• Attackers exploited Microsoft security hole before company’s announcement

    Before Microsoft alerted its customers of a security flaw in Windows XP over a week ago, a group of advanced hackers had already discovered and used the vulnerability against targeted financial, energy, and defense companies.

  • California bill banning use of antibiotics in livestock withdrawn

    The Centers for Disease Control and Preventionreports that 23,000 people die every year from infections that cannot be cured, often due to overuse of antibiotics which creates drug resistant bugs. Last Wednesday, California Assemblyman Kevin Mullin (D-San Mateo) withdrew proposed legislation which would ban the sale of meat and poultry fed on nontherapeutic antibiotics. He lacked sufficient support from fellow legislators.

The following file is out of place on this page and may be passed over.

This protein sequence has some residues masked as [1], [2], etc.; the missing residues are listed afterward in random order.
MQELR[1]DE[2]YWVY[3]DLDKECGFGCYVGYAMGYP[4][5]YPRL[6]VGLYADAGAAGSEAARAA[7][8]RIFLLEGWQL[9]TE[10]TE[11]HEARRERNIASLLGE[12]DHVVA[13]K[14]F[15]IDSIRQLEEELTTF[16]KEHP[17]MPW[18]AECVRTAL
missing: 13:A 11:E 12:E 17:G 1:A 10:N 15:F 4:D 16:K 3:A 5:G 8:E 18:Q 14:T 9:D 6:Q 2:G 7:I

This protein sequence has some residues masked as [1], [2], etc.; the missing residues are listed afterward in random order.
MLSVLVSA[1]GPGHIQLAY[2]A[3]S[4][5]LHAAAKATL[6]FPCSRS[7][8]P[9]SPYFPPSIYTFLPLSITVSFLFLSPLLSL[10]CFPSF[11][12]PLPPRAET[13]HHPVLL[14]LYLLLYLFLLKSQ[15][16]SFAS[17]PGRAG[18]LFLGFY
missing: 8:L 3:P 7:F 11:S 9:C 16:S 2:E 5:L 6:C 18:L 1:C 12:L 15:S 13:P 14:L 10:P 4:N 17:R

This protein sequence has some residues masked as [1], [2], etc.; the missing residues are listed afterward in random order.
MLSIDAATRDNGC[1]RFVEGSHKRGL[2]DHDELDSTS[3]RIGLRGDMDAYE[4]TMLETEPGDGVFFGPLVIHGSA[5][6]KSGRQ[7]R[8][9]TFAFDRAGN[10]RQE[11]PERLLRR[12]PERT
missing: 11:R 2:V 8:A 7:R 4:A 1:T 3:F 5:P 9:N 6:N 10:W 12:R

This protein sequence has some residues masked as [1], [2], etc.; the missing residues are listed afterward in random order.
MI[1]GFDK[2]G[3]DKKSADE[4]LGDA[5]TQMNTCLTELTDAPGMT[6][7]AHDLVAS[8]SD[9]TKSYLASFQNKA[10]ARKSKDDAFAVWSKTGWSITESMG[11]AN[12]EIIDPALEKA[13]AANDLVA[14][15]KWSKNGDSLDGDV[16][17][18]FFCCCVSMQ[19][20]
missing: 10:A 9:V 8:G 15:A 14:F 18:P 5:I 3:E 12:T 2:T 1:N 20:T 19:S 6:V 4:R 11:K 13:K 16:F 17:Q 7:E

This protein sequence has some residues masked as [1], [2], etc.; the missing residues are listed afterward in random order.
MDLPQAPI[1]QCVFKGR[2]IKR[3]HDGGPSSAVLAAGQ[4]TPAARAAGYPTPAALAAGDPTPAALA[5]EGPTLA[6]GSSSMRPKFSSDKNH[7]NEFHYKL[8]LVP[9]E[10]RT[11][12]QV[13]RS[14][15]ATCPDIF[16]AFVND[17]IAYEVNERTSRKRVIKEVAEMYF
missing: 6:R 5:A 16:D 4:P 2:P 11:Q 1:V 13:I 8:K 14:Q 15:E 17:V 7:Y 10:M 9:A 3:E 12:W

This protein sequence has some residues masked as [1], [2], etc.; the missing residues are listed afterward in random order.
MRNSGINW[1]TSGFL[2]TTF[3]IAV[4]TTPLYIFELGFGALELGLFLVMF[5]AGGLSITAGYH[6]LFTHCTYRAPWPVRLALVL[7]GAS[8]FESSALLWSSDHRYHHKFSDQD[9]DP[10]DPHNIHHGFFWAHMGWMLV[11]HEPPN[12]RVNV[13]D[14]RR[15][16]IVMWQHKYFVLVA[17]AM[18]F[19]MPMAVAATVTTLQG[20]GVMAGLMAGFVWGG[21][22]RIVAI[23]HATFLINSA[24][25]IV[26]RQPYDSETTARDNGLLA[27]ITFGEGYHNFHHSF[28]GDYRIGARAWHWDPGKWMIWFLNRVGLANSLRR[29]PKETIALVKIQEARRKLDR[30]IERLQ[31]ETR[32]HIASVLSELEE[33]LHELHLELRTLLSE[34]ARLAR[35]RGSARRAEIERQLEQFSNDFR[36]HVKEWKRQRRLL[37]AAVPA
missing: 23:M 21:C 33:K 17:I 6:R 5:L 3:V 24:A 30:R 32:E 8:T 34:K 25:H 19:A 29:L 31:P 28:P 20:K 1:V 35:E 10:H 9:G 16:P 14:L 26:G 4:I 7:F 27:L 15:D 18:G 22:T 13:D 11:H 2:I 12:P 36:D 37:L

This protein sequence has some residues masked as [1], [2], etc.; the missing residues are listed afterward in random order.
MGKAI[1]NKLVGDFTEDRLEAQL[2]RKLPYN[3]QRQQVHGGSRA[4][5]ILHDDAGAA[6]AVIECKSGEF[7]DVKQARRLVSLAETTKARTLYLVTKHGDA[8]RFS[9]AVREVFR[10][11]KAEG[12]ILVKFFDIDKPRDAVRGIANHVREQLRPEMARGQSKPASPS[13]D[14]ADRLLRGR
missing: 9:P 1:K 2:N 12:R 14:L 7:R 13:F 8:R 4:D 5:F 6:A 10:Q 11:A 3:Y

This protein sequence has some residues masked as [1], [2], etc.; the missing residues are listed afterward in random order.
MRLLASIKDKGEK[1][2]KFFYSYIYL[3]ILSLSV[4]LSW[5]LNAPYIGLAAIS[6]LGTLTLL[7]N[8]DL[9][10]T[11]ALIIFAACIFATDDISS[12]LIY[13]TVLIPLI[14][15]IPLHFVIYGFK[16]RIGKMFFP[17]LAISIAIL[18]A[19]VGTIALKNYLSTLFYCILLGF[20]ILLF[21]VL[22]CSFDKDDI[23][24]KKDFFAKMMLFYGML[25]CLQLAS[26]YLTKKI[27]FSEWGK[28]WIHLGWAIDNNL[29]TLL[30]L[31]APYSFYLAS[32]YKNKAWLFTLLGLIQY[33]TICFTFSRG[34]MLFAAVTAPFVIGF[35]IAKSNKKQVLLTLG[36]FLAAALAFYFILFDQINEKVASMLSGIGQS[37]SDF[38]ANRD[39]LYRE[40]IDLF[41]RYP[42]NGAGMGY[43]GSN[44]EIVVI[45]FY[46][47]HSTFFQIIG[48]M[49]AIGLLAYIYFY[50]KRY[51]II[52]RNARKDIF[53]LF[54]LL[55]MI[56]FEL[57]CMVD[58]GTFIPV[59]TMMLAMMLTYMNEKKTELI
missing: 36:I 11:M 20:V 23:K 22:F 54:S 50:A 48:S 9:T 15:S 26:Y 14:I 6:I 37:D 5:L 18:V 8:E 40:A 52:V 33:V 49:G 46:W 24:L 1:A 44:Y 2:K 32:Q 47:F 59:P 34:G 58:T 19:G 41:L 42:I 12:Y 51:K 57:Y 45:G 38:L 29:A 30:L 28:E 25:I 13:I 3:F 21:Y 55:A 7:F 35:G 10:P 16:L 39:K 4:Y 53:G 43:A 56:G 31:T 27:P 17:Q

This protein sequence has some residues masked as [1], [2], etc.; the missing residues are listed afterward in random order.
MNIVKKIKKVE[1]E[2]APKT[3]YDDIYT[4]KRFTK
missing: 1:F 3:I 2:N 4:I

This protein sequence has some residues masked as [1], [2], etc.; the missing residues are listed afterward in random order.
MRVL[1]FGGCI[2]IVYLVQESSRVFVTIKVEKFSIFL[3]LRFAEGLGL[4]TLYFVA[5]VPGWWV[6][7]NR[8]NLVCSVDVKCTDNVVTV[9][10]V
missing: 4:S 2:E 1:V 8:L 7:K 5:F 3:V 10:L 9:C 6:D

• FBI warns healthcare providers about cybersecurity

    The FBI has issued a private industry notification (PIN), warning healthcare providers that their cybersecurity networks are not sufficiently secure compared to the networks of the financial and retail sectors, making healthcare systems even more vulnerable to attacks by hackers seeking Americans’ personal medical records and health insurance data. Healthcare data are as valuable on the black market than credit card numbers because the data contain information that can be used to access bank accounts or obtain prescription for controlled substances.

  • Fairbanks, Alaska UAV test site conducts first flight test